Probably the best article about how to get HBO Max

And, I wish I’d written it. Oh, I’ve written other articles about HBO Max, but I have to say this one from Polygon is probably the best. It’s incredibly comprehensive, but in case it’s too long to read — or you like reading my stuff better — here’s a quick encapsulation.

What is HBO Max?

It’s a streaming service that will give you all your HBO content plus a lot of older movies and TV shows.

Isn’t that the same as HBO GO or HBO NOW?

Kinda. But there’s more stuff than there ever was before.

So then HBO will have three streaming apps?

For now, yes. But don’t expect things to stay like that. If you have HBO NOW, you’ll get HBO Max for free, and I’m guessing HBO NOW will just quietly disappear real soon. HBO GO might hang along for a while longer.

Why will HBO GO hang on for a while longer?

Because not everyone who gets HBO will get HBO Max. Almost everyone will. But, the big exception in the cable world is Comcast, who hasn’t signed an agreement with AT&T. So, Comcast users will continue to use HBO GO, which is limited to only that content that is on HBO’s broadcast channels. Eventually the two companies will figure out a deal, I’m sure.

How much will HBO Max cost?

As of this writing, AT&T is still running a special for HBO Max at $11.99 a month, but that deal goes away if you sign up after May 27. But, if you already get HBO from your cable provider, you’ll probably get it for free. That is, unless you have Comcast. Folks with Altice, Spectrum, Consolidated Communications, Cox, and Verizon Fios TV will get it for free, as will anyone who gets HBO through AT&T, whether it’s over fiber, satellite, or cellular. At least that’s the way I read the news.

When does HBO Max launch?

Officially, it will launch May 27. However, I have heard some rumors that the apps may hit app stores as early as Monday. You might want to check the app store for your phone or streaming device each day next week. I know that it’s been in a closed beta for a while and it might make sense to do a soft launch.

Will there be day 1 problems?

Most of the technologies that HBO Max uses are already in use in the latest versions of HBO NOW and HBO GO. I’ve been told that the big change will be the user interface. The payment processing and authentication are the same as they have been for the older apps. However, you might not want to rush to delete the HBO GO or HBO NOW apps quite yet, since their servers could be slow next week as people sign up.

THE BIG QUESTION

“You may ask yourself” why I’ve spent so much time talking about HBO Max, a product we don’t sell at Solid Signal and that we probably never will. The answer is simple, in two parts.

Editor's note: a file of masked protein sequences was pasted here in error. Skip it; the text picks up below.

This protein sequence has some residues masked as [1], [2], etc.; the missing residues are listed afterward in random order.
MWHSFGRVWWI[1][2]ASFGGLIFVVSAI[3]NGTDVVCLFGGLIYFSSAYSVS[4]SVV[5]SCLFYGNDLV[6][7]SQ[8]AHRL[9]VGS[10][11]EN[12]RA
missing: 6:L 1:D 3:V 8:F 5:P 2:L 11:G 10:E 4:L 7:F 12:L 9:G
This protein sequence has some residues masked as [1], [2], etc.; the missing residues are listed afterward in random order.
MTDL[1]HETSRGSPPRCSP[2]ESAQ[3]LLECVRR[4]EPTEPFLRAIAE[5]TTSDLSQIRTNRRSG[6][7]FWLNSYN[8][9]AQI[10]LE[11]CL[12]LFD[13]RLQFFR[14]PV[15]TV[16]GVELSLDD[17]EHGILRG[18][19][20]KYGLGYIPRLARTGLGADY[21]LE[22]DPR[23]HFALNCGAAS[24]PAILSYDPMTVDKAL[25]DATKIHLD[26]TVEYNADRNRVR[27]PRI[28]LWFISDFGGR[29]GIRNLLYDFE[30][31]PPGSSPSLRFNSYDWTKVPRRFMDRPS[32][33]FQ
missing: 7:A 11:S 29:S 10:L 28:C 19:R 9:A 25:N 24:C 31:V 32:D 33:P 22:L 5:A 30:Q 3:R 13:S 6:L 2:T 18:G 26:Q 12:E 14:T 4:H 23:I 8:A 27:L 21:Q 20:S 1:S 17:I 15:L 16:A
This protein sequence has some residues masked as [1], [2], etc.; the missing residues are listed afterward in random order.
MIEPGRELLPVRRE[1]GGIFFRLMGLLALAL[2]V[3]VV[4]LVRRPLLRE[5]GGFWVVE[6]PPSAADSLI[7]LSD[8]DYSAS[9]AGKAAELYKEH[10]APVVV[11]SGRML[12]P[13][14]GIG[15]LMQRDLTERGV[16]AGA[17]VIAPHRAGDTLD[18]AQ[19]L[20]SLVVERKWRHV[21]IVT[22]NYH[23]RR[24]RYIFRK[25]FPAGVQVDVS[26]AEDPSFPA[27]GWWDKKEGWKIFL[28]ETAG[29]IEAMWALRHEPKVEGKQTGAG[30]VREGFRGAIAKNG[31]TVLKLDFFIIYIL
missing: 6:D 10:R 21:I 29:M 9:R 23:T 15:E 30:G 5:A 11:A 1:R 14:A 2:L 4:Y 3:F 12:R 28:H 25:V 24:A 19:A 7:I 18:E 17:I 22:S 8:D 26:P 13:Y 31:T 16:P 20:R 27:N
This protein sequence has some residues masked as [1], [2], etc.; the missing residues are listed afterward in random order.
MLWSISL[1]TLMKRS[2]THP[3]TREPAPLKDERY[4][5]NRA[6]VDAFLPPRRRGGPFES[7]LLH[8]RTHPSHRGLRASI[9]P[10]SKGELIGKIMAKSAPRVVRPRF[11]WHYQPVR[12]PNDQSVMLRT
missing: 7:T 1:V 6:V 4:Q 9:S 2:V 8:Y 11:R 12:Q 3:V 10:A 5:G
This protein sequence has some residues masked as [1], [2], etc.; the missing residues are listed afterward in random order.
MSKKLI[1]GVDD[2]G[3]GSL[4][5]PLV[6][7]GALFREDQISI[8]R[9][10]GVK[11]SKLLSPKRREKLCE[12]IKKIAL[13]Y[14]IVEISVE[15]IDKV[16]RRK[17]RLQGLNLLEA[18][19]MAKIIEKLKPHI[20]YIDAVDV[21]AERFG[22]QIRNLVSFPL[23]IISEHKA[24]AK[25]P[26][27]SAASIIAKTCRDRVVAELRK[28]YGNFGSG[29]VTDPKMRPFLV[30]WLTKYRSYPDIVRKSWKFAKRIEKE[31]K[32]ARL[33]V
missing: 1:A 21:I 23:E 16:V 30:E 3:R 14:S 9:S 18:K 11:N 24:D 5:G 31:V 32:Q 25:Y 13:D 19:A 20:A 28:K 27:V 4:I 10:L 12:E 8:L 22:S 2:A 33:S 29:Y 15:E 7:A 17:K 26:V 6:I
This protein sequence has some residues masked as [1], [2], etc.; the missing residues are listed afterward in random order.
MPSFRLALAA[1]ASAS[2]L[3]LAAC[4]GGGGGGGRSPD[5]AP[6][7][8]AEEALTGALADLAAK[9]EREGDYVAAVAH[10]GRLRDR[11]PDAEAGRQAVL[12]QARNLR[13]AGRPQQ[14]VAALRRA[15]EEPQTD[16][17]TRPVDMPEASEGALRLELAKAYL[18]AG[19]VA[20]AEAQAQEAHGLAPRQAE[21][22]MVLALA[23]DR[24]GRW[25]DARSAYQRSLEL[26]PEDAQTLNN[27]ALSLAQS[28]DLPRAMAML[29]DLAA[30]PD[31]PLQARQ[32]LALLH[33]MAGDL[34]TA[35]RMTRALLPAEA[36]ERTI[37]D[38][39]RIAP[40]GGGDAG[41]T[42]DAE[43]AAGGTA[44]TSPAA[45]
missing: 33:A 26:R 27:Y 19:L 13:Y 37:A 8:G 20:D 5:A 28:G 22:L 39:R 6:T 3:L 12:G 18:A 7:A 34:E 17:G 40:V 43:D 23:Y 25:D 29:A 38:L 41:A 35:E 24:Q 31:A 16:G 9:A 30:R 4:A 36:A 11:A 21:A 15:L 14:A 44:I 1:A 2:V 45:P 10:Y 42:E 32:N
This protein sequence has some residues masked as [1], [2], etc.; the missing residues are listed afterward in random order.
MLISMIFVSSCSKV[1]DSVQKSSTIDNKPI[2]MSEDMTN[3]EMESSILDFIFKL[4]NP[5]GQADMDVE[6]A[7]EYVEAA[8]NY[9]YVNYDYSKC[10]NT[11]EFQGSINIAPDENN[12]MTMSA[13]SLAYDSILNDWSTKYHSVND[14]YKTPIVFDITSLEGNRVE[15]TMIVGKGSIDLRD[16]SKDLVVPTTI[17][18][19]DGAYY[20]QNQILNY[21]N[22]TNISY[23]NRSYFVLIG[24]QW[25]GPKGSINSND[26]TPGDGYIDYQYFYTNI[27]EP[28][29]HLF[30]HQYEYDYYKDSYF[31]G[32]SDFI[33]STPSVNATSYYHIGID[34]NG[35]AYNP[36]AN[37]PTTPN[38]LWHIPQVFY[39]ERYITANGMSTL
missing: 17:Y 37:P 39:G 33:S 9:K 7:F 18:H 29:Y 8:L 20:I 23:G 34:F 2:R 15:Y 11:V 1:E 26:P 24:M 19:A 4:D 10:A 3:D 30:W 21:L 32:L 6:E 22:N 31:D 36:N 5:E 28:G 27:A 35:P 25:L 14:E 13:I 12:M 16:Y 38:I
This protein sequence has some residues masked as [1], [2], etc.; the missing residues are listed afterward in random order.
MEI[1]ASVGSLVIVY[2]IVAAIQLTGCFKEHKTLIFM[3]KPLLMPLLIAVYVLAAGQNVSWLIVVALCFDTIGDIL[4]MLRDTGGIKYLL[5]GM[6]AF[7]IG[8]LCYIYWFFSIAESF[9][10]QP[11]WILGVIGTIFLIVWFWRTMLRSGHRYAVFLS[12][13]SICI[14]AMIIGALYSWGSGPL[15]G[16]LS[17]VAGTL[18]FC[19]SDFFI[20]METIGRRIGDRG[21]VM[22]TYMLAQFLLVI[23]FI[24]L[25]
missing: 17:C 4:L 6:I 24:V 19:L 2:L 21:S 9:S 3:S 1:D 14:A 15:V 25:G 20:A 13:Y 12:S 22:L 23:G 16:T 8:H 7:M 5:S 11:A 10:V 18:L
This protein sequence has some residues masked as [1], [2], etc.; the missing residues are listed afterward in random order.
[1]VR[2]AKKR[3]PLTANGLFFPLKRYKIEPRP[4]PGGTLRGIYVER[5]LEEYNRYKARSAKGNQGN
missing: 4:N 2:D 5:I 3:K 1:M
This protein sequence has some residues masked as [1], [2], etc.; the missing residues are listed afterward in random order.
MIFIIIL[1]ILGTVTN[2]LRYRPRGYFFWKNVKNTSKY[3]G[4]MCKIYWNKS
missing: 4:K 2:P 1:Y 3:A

First of all it’s true that we won’t sell HBO Max, but we do offer DIRECTV Satellite and AT&T TV. Adding an HBO subscription to either of those services gives you HBO Max for free, and the cost to add HBO is about the same as a standalone HBO Max subscription. So in essence you get those HBO live TV channels for free. You can’t beat free… it’s a great opportunity for our current customer base.

And the second part of it is, honestly I think this is a very cool service. I think that there have been a lot of approaches to streaming services, ranging from ad-supported services like Pluto, to low-cost services like Apple TV+ and mid-priced services like Disney+. However, no one has managed to come up with a truly premium streaming service. HBO Max combines the most popular content of the last several decades and offers it at a fair price. Yes that price is higher than Disney+, which offers a lot of its own content. But it’s also a lot more content right out of the gate and a level of ongoing new releases that Disney+ won’t match. Yes, they have their own original content at Disney+ but other than The Mandalorian it’s really more like basic cable level stuff.

I think HBO Max is the new must-have streaming service and I’ll be the first in line whichever day it launches. Will you be right there with me?

 

About the Author

Stuart Sweet
Stuart Sweet is the editor-in-chief of The Solid Signal Blog and a "master plumber" at Signal Group, LLC. He is the author of over 6,000 articles and longform tutorials including many posted here. Reach him by clicking on "Contact the Editor" at the bottom of this page.